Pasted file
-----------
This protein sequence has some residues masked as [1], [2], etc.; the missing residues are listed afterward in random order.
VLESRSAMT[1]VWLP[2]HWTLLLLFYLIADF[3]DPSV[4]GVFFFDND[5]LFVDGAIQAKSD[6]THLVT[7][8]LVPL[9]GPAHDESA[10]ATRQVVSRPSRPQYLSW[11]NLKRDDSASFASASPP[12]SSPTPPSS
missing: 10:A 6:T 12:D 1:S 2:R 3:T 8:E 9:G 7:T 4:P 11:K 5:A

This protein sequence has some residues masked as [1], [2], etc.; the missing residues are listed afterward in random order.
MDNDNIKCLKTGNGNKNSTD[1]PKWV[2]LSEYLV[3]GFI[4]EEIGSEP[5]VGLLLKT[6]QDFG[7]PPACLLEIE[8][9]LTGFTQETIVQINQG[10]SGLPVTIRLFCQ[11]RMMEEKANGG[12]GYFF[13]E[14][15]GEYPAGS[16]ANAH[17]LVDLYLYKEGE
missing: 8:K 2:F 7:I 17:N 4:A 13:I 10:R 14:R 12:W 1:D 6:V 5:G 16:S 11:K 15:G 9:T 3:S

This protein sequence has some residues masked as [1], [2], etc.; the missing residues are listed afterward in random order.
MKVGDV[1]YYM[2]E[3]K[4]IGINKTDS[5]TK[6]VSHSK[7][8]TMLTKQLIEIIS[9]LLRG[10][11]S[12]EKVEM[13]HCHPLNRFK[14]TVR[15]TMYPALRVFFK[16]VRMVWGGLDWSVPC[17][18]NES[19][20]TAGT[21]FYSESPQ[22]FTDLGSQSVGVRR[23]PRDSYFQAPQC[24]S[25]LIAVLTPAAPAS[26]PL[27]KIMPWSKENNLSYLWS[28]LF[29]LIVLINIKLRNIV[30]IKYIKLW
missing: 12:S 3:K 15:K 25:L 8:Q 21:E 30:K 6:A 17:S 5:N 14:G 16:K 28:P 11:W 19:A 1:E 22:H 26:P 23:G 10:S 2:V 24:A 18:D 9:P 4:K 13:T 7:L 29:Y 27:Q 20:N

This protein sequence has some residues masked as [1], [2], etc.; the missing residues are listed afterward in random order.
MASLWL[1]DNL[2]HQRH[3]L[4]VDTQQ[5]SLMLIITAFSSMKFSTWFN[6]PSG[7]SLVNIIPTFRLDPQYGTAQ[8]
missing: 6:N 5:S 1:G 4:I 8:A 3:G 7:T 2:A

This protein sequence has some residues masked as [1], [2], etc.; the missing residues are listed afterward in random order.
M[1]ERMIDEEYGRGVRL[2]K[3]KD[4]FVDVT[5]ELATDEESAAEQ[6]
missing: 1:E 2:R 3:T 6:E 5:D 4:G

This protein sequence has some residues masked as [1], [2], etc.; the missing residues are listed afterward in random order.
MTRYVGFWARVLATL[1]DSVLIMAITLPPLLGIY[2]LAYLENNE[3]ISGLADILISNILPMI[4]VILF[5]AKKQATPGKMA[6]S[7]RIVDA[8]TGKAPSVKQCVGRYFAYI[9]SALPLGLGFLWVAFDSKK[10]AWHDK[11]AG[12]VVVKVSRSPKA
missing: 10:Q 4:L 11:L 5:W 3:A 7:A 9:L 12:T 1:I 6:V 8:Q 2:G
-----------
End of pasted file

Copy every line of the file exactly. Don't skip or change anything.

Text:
This protein sequence has some residues masked as [1], [2], etc.; the missing residues are listed afterward in random order.
VLESRSAMT[1]VWLP[2]HWTLLLLFYLIADF[3]DPSV[4]GVFFFDND[5]LFVDGAIQAKSD[6]THLVT[7][8]LVPL[9]GPAHDESA[10]ATRQVVSRPSRPQYLSW[11]NLKRDDSASFASASPP[12]SSPTPPSS
missing: 10:A 6:T 12:D 1:S 2:R 3:T 8:E 9:G 7:T 4:P 11:K 5:A

This protein sequence has some residues masked as [1], [2], etc.; the missing residues are listed afterward in random order.
MDNDNIKCLKTGNGNKNSTD[1]PKWV[2]LSEYLV[3]GFI[4]EEIGSEP[5]VGLLLKT[6]QDFG[7]PPACLLEIE[8][9]LTGFTQETIVQINQG[10]SGLPVTIRLFCQ[11]RMMEEKANGG[12]GYFF[13]E[14][15]GEYPAGS[16]ANAH[17]LVDLYLYKEGE
missing: 8:K 2:F 7:I 17:N 4:A 13:I 10:R 14:R 12:W 1:D 6:V 5:G 16:S 11:K 15:G 9:T 3:S

This protein sequence has some residues masked as [1], [2], etc.; the missing residues are listed afterward in random order.
MKVGDV[1]YYM[2]E[3]K[4]IGINKTDS[5]TK[6]VSHSK[7][8]TMLTKQLIEIIS[9]LLRG[10][11]S[12]EKVEM[13]HCHPLNRFK[14]TVR[15]TMYPALRVFFK[16]VRMVWGGLDWSVPC[17][18]NES[19][20]TAGT[21]FYSESPQ[22]FTDLGSQSVGVRR[23]PRDSYFQAPQC[24]S[25]LIAVLTPAAPAS[26]PL[27]KIMPWSKENNLSYLWS[28]LF[29]LIVLINIKLRNIV[30]IKYIKLW
missing: 12:S 3:K 15:K 25:L 8:Q 21:E 30:K 6:A 17:S 5:N 14:G 16:K 28:P 11:W 19:A 1:E 22:H 26:P 23:G 10:S 2:V 24:A 18:D 9:P 4:K 13:T 7:L 29:Y 27:Q 20:N

This protein sequence has some residues masked as [1], [2], etc.; the missing residues are listed afterward in random order.
MASLWL[1]DNL[2]HQRH[3]L[4]VDTQQ[5]SLMLIITAFSSMKFSTWFN[6]PSG[7]SLVNIIPTFRLDPQYGTAQ[8]
missing: 6:N 5:S 1:G 4:I 8:A 3:G 7:T 2:A

This protein sequence has some residues masked as [1], [2], etc.; the missing residues are listed afterward in random order.
M[1]ERMIDEEYGRGVRL[2]K[3]KD[4]FVDVT[5]ELATDEESAAEQ[6]
missing: 1:E 2:R 3:T 6:E 5:D 4:G

This protein sequence has some residues masked as [1], [2], etc.; the missing residues are listed afterward in random order.
MTRYVGFWARVLATL[1]DSVLIMAITLPPLLGIY[2]LAYLENNE[3]ISGLADILISNILPMI[4]VILF[5]AKKQATPGKMA[6]S[7]RIVDA[8]TGKAPSVKQCVGRYFAYI[9]SALPLGLGFLWVAFDSKK[10]AWHDK[11]AG[12]VVVKVSRSPKA
missing: 10:Q 4:L 11:L 5:W 3:A 7:A 9:L 12:T 1:I 6:V 8:Q 2:G